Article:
Wednesday, August 10, 2011

My Weighty Questions About America's Obesity

NPR has been airing "Living Large: Obesity in America," which focuses on not only the facts related to obesity but also the contributors.  If you haven't heard it, check it out here. It's informative, factual, compassionate, and sobering.

What gets me about this series is the gap between what we know (we need to be healthier) and what we do (keep celebrating food). It brings up a lot of questions.

Fat Acceptance: should we accept overweight as a lifestyle? I'm a compassionate person; I don't feel at all comfortable with someone feeling shameful because of their size. On the other hand, I feel strongly compassionate about the need and responsibility we all have to manage our weight. Are television shows like Mike and Molly great because they celebrate people as they are, or harmful because they mainstream one of our biggest national epidemics?  I don't know.

The Cost of Being Healthy: it tears at my soul to hear stories about low-income families who feel like they have to max out their calorie-per-dollar in food that is keeping their children in a state of malnutrition. There are numerous resources for eating healthfully on a budget, but the message isn't reaching the populations who need to hear it and learn it. What can we do?

The Behind-the-Scenes Agenda: there are plenty of conspiracy theorists, myself sometimes included, who will evangelize that at the root of our obesity problem lies a politician with a big fat wallet.  Food manufacturers are called to task for their marketing tactics, but if their sales drop, people lose jobs and our economy suffers. Pharmaceutical companies are dependent on people being unhealthy. Plenty of advocates would be out of work if our problems were suddenly solved. The cynic in me asks, "what does America gain from this?"  I don't want to know.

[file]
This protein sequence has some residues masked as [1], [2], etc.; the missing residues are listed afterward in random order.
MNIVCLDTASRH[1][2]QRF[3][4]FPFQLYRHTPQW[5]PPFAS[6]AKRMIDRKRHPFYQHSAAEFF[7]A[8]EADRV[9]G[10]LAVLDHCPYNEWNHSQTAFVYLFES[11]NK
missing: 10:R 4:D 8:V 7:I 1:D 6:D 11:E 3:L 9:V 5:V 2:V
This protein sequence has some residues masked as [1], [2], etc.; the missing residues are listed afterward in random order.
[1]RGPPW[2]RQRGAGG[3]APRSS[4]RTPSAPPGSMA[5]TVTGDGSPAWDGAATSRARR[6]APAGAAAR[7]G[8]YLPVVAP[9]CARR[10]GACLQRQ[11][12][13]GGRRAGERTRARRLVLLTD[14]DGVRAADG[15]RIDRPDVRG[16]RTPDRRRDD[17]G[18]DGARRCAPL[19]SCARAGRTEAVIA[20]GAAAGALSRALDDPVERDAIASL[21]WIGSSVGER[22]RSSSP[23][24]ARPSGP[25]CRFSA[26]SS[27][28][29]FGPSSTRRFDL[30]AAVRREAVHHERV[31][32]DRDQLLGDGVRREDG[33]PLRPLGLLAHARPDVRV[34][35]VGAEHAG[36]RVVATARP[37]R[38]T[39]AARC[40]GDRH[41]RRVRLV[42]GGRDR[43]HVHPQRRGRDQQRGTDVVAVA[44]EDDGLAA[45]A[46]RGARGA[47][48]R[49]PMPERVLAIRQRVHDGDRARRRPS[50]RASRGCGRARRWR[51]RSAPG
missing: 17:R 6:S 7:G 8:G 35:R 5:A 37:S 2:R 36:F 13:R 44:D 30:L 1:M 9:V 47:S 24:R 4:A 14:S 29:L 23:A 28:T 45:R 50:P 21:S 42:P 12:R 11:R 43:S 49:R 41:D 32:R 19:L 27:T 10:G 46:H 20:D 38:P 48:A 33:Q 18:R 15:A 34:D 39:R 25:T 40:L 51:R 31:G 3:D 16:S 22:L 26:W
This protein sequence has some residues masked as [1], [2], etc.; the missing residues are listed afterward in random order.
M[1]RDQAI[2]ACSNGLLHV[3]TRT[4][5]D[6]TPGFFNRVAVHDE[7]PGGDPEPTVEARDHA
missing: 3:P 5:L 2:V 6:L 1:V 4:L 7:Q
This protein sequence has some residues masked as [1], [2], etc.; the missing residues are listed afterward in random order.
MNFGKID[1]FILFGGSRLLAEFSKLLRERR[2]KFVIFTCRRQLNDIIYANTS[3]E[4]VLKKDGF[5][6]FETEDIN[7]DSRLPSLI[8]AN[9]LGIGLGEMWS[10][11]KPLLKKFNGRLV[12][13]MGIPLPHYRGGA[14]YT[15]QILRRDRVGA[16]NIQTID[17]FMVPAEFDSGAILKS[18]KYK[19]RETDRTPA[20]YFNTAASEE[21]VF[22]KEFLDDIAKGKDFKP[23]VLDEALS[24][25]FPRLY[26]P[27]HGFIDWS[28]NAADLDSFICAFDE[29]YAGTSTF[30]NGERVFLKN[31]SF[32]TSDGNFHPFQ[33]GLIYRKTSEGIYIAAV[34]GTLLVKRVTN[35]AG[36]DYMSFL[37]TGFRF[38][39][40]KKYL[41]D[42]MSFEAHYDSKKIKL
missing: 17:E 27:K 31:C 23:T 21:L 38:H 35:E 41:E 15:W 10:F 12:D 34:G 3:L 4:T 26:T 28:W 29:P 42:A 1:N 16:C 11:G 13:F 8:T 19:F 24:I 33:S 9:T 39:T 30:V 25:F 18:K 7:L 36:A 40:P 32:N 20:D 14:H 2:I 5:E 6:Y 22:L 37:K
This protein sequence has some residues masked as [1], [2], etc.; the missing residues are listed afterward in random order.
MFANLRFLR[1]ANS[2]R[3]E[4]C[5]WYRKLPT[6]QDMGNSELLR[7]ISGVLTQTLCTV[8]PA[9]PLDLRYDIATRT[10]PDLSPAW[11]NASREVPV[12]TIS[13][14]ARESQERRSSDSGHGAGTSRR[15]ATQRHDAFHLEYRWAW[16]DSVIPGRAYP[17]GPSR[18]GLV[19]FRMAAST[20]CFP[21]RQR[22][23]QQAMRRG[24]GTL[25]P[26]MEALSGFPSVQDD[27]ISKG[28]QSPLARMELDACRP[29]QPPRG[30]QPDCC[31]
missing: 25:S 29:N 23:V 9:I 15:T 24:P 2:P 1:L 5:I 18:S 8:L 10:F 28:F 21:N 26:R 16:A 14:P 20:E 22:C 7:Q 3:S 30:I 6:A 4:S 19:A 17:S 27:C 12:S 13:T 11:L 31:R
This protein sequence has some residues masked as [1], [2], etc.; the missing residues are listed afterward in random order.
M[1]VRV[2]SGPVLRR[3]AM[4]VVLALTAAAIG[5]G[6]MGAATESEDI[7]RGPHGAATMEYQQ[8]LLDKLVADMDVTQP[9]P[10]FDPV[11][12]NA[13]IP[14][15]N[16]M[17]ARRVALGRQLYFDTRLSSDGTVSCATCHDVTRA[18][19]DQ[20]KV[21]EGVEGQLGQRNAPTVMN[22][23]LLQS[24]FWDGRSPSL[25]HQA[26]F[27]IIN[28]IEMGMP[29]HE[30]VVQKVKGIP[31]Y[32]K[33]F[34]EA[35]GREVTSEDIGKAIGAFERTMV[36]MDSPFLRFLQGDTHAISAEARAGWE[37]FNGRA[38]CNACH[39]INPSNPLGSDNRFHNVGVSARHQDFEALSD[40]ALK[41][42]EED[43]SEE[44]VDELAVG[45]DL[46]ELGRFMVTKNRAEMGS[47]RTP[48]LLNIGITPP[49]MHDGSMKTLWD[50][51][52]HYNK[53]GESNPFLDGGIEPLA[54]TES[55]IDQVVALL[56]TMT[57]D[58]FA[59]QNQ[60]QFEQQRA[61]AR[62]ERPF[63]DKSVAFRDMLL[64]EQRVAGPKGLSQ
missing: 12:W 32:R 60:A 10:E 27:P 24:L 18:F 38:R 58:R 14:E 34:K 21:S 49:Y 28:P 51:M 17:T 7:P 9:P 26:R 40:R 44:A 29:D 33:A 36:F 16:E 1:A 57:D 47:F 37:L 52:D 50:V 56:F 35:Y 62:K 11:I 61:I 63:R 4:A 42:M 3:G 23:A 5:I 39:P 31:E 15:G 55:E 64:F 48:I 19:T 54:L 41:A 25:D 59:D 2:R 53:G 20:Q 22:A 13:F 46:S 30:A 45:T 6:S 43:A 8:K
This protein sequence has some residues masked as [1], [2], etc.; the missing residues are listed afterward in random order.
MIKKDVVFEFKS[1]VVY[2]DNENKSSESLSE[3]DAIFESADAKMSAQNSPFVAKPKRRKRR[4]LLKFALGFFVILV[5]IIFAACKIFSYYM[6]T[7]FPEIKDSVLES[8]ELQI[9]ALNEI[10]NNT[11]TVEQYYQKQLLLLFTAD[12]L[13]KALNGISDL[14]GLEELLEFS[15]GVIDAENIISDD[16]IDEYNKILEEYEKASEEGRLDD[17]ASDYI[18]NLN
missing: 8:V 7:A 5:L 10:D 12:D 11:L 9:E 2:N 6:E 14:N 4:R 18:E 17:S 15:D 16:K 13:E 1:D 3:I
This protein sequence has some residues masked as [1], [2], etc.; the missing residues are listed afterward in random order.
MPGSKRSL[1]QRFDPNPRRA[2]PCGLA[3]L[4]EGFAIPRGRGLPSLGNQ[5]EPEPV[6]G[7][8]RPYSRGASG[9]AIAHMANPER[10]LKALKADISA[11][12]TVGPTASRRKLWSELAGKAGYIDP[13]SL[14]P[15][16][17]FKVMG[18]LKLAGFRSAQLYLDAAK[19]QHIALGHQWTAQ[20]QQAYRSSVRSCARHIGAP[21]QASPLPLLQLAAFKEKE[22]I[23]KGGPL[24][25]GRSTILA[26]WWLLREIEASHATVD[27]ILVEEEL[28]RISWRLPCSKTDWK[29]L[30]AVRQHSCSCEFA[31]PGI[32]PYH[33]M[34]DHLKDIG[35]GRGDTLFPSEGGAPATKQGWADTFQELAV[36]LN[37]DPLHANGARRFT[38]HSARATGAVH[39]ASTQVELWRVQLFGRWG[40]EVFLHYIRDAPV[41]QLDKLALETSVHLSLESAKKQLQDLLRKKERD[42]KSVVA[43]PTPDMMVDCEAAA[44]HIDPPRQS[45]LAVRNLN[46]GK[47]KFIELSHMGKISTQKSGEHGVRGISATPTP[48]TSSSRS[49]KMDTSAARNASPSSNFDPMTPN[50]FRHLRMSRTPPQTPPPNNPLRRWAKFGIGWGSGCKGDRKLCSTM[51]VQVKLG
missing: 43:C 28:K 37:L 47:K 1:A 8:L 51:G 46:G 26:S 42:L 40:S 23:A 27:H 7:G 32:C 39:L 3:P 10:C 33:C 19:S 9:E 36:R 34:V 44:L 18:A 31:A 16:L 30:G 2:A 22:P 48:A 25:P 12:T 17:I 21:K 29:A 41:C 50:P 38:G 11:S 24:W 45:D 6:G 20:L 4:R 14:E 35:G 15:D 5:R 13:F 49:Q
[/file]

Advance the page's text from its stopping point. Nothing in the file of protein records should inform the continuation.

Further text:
It's on my mind. I'm getting out there and getting healthy, but that won't be enough for long.

What's next?


Ellen said...

There are some people in the US making positive changes:

I saw a piece about this produce bus (Fresh Moves) that brings fresh fruits and vegetables for sale to "food deserts" in Chicago. Here are a few articles I found about them, too:,0,1974199.story

Something we can all support!

Anonymous said...

Ellen is right - there ARE groups and people making a change...but there are also people unwilling to change or care (Sarah Palin's poking fun of Michelle Obama's efforts on childhood obesity comes to mind.)

One of my best friends told me that our generation, as parents, just has to try harder than the generations before us. So sad, so true.